Curtiss military aircraft being tested in College Park, Maryland circa 1912
Curtiss military aircraft being tested in College Park, Maryland circa 1912

The Curtiss HS-2L flying boat was used extensively in the war for anti-submarine patrols and was operated from bases in Nova Scotia, Canada, France and Portugal. The John Cyril Porte of the Royal Navy and Curtiss worked together to improve the design of the Curtiss flying boats resulting in the Curtiss F5L and the similar Felixstowe F.3. Curtiss also worked with the US Navy to develop the NC-4, which became the first aircraft to fly across the Atlantic Ocean in 1919, making several stops en route. By the end of World War I, the Curtiss Aeroplane and Motor Company would claim to be the largest aircraft manufacturer in the world, employing 18,000 in Buffalo and 3,000 in Hammondsport, New York. Curtiss produced 10,000 aircraft during that war, and more than 100 in a single week.

Peace brought cancellation of wartime contracts. In September 1920, the Curtiss Aeroplane and Motor Company underwent a financial reorganization and Glenn Curtiss cashed out his stock in the company for $32 million and retired to Florida.[19] He continued as a director of the company but served only as an advisor on design. Clement M. Keys gained control of the company from Willys-Overland and it later became the nucleus of a large group of aviation companies.[20][21]

Curtiss seaplanes won the Schneider Cup in two consecutive races, those of 1923 and 1925. The 1923 race was won by U.S. Navy Lieutenant David Rittenhouse flying a Curtiss C.R.3 to 177.266 miles per hour (285.282 km/h).

Piloted by U.S. Army Lt. Cyrus K. Bettis, a Curtiss R3C won the Pulitzer Trophy Race on October 12, 1925, at a speed of 248.9 miles per hour (400.6 km/h).[22] Thirteen days later, Jimmy Doolittle won the Schneider Trophy in the same aircraft fitted with floats with a top speed of 232.573 miles per hour (374.290 km/h).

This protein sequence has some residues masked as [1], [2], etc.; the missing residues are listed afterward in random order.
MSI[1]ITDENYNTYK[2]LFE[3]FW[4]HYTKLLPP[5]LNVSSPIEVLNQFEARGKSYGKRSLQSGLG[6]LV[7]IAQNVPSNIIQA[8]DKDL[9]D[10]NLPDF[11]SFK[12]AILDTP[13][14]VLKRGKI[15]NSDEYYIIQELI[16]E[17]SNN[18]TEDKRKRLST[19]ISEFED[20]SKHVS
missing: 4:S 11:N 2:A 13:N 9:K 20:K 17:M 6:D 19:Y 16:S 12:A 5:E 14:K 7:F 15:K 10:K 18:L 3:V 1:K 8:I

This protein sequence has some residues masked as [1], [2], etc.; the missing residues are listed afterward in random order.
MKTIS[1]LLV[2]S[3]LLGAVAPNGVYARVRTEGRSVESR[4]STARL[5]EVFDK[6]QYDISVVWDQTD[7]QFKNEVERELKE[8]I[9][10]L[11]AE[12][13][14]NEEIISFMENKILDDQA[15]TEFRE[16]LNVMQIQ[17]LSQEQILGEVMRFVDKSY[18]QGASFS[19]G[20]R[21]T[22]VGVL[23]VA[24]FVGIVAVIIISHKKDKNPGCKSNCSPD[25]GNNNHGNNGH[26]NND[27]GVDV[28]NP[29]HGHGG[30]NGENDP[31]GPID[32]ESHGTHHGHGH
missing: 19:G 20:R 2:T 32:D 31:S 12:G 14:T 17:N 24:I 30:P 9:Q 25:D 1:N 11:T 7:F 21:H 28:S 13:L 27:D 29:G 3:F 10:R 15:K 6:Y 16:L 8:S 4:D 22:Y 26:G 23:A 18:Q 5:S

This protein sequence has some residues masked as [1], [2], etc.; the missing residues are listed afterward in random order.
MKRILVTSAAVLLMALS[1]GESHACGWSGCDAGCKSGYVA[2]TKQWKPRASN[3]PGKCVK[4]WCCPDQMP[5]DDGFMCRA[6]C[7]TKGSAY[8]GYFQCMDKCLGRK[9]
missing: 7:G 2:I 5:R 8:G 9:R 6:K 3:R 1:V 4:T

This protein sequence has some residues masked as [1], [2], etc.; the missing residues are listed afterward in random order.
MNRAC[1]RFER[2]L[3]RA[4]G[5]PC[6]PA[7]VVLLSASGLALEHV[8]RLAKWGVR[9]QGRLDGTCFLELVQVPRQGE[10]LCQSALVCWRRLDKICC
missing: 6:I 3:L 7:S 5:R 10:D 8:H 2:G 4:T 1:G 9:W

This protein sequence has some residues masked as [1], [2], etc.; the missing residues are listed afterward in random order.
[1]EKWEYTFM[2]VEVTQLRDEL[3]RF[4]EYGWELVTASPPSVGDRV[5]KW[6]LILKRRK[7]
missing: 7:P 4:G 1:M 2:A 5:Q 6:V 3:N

The Curtiss Robin light transport was first flown in 1928, becoming one of the company's biggest sellers during the Great Depression, and the 769 built helped keep the company solvent when orders for military aircraft were hard to find.

Curtiss-Wright Corporation

On July 5, 1929, Curtiss Aeroplane and Motor Company together with 11 other Wright and Curtiss affiliated companies merged to become the Curtiss-Wright Corporation. One of the last projects started by Curtiss Aeroplane was the ambitious Curtiss-Bleecker SX-5-1 Helicopter, a design that had propellers located midpoint on each of the four large rotors that drove the main rotors. The design, while costly and well engineered, was a failure.[23]

Curtiss Aviation School

Curtiss also operated a flying school at Long Branch Aerodrome in Toronto Township, Ontario from 1915 to 1917 before being taken over by the Royal Flying Corps Canada.[24]

Atlantic Coast Aeronautical Station

Glenn H. Curtiss sponsored the Atlantic Coast Aeronautical Station on a 20-acre tract east of Newport News, VA Boat Harbor in the Fall of 1915 with Captain Thomas Scott Baldwin as head. Many civilian students, including Canadians, later became famed World War I flyers. Victor Carlstrom, Vernon Castle, Eddie Stinson and General Billy Mitchell trained here. The school was disbanded in 1922.

Products

Aircraft

Model name First flight Number built Type
Curtiss No. 1 1909 1 Experimental single engine biplane
Curtiss No. 2 1909 1 Experimental single engine biplane
Pfitzner Flyer 1910 1 Experimental single engine monoplane
Curtiss Model D Single engine biplane
Curtiss Model E 1911 Single engine biplane flying boat
Curtiss Model F 1912 150+ Single engine biplane flying boat
Curtiss Model J 1914 2 Single engine biplane trainer
Curtiss Model K 1915 51+ Single engine biplane flying boat
Curtiss Model R 1915 ~290 Single engine biplane utility plane
Curtiss C-1 Canada 1915 12 Twin engine biplane bomber